The case for Apple to execute a large stock buyback

“Apple is sitting on a huge cash reserve — $24.5 billion as of September and growing at the rate of $8 to $10 billion a year – that’s doing almost nothing for it,” Philip Elmer-DeWitt writes for Fortune.

MacDailyNews Take: It’s actually providing insulation and flexibility.

Elmer-DeWitt continues, “The money is earning about $1.55% interest after taxes, according to a report issued Wednesday by Bernstein Research’s Toni Sacconaghi, at a time when the company’s stock is trading at a unusually low (for Apple) multiple of 15 times earnings. That makes conditions ideal for a massive buyback of Apple (AAPL) shares, says Sacconaghi.”

“Of course, Steve Jobs may have better ideas than Toni Sacconaghi about what $25 billion can do,” Elmer-DeWitt reports. “The last time Apple’s stock fell this sharply — plunging from nearly $40 a share in March 2000 to $7.44 in December 2000 – Jobs used the cash he had on hand to start a chain of Apple Stores.”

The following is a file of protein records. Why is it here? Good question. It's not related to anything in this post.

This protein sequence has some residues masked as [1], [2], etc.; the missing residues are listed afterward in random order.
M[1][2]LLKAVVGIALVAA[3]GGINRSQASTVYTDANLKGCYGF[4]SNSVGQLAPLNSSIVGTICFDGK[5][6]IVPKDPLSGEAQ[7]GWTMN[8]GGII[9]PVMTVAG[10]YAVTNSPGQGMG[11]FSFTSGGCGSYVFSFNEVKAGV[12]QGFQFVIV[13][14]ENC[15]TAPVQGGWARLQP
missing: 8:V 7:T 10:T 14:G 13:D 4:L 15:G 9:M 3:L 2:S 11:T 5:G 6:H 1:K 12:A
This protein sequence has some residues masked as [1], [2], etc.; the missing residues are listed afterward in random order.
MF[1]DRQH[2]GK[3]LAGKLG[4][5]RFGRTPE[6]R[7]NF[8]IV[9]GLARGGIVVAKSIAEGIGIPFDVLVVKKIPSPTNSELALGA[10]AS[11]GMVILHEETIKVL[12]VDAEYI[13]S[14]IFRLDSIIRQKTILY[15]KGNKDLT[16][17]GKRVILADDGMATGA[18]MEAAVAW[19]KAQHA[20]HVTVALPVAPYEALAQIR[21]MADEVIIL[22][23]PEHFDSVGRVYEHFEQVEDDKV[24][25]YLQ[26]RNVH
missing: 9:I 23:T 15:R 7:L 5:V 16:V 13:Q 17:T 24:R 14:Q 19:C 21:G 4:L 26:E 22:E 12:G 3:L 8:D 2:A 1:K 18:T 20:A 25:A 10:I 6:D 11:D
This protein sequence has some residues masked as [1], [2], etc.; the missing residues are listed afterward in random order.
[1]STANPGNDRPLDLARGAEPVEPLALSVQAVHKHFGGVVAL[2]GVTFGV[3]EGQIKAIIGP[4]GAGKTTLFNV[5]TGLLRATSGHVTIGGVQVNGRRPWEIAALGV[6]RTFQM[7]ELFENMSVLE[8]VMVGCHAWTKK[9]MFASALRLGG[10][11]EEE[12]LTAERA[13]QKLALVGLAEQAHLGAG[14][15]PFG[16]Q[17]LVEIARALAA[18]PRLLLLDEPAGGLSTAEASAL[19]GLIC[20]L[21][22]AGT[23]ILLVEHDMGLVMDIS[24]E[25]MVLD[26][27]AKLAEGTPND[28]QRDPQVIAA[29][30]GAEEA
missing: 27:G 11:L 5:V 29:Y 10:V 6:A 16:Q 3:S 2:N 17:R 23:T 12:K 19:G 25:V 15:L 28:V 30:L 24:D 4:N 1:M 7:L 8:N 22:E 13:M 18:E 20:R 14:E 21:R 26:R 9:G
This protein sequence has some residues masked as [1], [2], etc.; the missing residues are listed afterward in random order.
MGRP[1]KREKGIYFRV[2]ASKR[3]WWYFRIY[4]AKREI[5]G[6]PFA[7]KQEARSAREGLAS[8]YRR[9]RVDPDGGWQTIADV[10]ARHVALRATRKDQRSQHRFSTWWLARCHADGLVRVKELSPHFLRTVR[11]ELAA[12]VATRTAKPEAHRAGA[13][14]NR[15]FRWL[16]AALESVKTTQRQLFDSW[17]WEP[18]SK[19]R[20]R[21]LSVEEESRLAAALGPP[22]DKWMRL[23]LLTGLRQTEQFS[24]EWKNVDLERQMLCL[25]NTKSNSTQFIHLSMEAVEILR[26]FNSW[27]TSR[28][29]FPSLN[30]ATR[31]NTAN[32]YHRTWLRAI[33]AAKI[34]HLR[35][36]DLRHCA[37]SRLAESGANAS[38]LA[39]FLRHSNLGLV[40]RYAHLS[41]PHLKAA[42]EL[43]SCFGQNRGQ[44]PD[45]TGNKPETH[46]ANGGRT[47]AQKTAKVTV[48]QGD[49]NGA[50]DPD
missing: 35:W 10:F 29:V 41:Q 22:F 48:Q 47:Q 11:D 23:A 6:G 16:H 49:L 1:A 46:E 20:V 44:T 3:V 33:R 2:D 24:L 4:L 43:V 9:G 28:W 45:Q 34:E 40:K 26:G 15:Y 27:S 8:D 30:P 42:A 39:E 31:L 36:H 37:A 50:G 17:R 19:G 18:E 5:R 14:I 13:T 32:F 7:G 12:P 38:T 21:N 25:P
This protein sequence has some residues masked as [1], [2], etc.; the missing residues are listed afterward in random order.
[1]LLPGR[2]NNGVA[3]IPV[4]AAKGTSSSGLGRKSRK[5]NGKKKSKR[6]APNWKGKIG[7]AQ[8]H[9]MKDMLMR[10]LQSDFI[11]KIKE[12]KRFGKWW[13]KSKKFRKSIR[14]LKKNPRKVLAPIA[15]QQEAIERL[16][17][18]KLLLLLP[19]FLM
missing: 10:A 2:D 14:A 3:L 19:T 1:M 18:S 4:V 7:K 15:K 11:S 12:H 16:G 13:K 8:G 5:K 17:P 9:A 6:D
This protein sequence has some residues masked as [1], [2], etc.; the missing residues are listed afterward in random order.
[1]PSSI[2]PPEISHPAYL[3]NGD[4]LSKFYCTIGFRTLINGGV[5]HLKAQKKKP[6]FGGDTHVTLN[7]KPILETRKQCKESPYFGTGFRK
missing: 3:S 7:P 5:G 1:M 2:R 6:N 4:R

Full article here.


  1. @AAPL Dude

    I think that Apple buying Microsoft in the future would be a fun revenge fantasy, but it would be a poor business move for Apple.
    Apple would be buying a company (MS) with little to no future value, and when we see a very depleted MS 4 years in the future we will easily see what a mistake it would have been to put any money into a dying entity.

    Apple has already set checkmate to Microsoft, by continuing with Apple’s business plan of producing quality products based on innovation and consumer’s needs, not the needs of the engineers and the marketing department, and also protecting those products through Apple’s vigorous patent defense.

    Microsoft has always profited from theft, deception, and trying to manipulate the market to Microsoft’s profit, instead of the good of the consumer. This strategy is less and less effective.
    And Microsoft could not reverse this traditional strategy, even if Ballmer wanted to, and Ballmer doesn’t want to.

    Also, Apple will never step into the anti-compettion / monopoly trap by trying to buy the competition. Apple can just stay at arms-length and watch as the competition (Microsoft) continues to destroy itself.

    It’s not as thrilling perhaps, as a thrust of the sword, but we will have years of enjoyment watching Microsoft die a lingering death.

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